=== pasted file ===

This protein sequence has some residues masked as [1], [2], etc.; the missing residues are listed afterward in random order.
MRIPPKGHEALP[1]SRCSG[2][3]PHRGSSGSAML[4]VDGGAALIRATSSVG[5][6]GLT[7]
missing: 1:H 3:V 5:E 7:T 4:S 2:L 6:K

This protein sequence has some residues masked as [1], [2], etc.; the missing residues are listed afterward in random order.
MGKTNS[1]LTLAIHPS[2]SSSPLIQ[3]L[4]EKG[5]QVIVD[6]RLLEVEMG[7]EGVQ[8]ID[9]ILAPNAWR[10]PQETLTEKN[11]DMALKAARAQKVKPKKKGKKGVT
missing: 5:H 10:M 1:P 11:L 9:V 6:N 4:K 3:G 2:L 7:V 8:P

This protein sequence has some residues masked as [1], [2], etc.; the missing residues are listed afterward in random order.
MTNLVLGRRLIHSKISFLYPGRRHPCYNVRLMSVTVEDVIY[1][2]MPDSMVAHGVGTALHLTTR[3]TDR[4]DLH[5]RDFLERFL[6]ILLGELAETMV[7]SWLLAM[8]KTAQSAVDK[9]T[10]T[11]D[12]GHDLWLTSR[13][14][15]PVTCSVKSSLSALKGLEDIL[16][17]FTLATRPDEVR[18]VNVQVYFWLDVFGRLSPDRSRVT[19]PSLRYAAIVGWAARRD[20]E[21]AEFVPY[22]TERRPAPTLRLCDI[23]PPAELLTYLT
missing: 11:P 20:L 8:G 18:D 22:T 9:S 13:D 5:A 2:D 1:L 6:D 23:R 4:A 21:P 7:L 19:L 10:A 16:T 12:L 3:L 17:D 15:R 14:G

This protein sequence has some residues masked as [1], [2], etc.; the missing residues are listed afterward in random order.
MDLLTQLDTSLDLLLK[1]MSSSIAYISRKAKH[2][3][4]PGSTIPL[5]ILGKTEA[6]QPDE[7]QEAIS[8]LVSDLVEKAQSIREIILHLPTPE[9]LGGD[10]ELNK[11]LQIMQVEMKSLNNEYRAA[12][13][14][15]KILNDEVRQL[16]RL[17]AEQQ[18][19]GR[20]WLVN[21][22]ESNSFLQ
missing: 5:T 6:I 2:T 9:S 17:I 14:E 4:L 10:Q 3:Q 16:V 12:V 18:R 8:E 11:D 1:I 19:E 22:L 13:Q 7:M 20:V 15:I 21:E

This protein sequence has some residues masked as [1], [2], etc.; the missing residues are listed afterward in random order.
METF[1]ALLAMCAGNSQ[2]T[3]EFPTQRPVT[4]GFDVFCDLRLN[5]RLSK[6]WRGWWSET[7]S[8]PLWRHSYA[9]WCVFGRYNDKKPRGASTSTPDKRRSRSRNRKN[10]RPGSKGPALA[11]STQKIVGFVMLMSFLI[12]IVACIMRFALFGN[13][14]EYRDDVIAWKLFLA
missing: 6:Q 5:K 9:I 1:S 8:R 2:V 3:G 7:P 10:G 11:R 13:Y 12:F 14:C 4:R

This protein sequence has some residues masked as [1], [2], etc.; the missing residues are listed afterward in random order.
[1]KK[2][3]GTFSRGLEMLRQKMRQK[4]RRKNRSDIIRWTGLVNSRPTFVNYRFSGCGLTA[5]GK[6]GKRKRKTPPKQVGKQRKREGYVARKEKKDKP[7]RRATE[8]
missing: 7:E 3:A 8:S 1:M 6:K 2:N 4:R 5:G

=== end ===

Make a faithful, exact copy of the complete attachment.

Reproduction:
This protein sequence has some residues masked as [1], [2], etc.; the missing residues are listed afterward in random order.
MRIPPKGHEALP[1]SRCSG[2][3]PHRGSSGSAML[4]VDGGAALIRATSSVG[5][6]GLT[7]
missing: 1:H 3:V 5:E 7:T 4:S 2:L 6:K

This protein sequence has some residues masked as [1], [2], etc.; the missing residues are listed afterward in random order.
MGKTNS[1]LTLAIHPS[2]SSSPLIQ[3]L[4]EKG[5]QVIVD[6]RLLEVEMG[7]EGVQ[8]ID[9]ILAPNAWR[10]PQETLTEKN[11]DMALKAARAQKVKPKKKGKKGVT
missing: 5:H 10:M 1:P 11:L 9:V 6:N 4:K 3:G 2:L 7:V 8:P

This protein sequence has some residues masked as [1], [2], etc.; the missing residues are listed afterward in random order.
MTNLVLGRRLIHSKISFLYPGRRHPCYNVRLMSVTVEDVIY[1][2]MPDSMVAHGVGTALHLTTR[3]TDR[4]DLH[5]RDFLERFL[6]ILLGELAETMV[7]SWLLAM[8]KTAQSAVDK[9]T[10]T[11]D[12]GHDLWLTSR[13][14][15]PVTCSVKSSLSALKGLEDIL[16][17]FTLATRPDEVR[18]VNVQVYFWLDVFGRLSPDRSRVT[19]PSLRYAAIVGWAARRD[20]E[21]AEFVPY[22]TERRPAPTLRLCDI[23]PPAELLTYLT
missing: 11:P 20:L 8:G 18:D 22:T 9:S 13:D 5:A 2:D 1:L 6:D 23:R 4:A 21:P 7:L 19:L 10:A 16:T 12:L 3:L 17:D 15:R 14:G

This protein sequence has some residues masked as [1], [2], etc.; the missing residues are listed afterward in random order.
MDLLTQLDTSLDLLLK[1]MSSSIAYISRKAKH[2][3][4]PGSTIPL[5]ILGKTEA[6]QPDE[7]QEAIS[8]LVSDLVEKAQSIREIILHLPTPE[9]LGGD[10]ELNK[11]LQIMQVEMKSLNNEYRAA[12][13][14][15]KILNDEVRQL[16]RL[17]AEQQ[18][19]GR[20]WLVN[21][22]ESNSFLQ
missing: 5:T 6:I 2:T 9:S 17:I 14:E 4:L 10:Q 3:Q 16:V 12:V 18:R 8:E 11:D 1:I 19:E 22:L 13:Q 7:M 20:V 15:I 21:E

This protein sequence has some residues masked as [1], [2], etc.; the missing residues are listed afterward in random order.
METF[1]ALLAMCAGNSQ[2]T[3]EFPTQRPVT[4]GFDVFCDLRLN[5]RLSK[6]WRGWWSET[7]S[8]PLWRHSYA[9]WCVFGRYNDKKPRGASTSTPDKRRSRSRNRKN[10]RPGSKGPALA[11]STQKIVGFVMLMSFLI[12]IVACIMRFALFGN[13][14]EYRDDVIAWKLFLA
missing: 6:Q 5:K 9:I 1:S 8:R 2:V 3:G 7:P 10:G 11:R 13:Y 12:F 14:C 4:R

This protein sequence has some residues masked as [1], [2], etc.; the missing residues are listed afterward in random order.
[1]KK[2][3]GTFSRGLEMLRQKMRQK[4]RRKNRSDIIRWTGLVNSRPTFVNYRFSGCGLTA[5]GK[6]GKRKRKTPPKQVGKQRKREGYVARKEKKDKP[7]RRATE[8]
missing: 7:E 3:A 8:S 1:M 6:K 2:N 4:R 5:G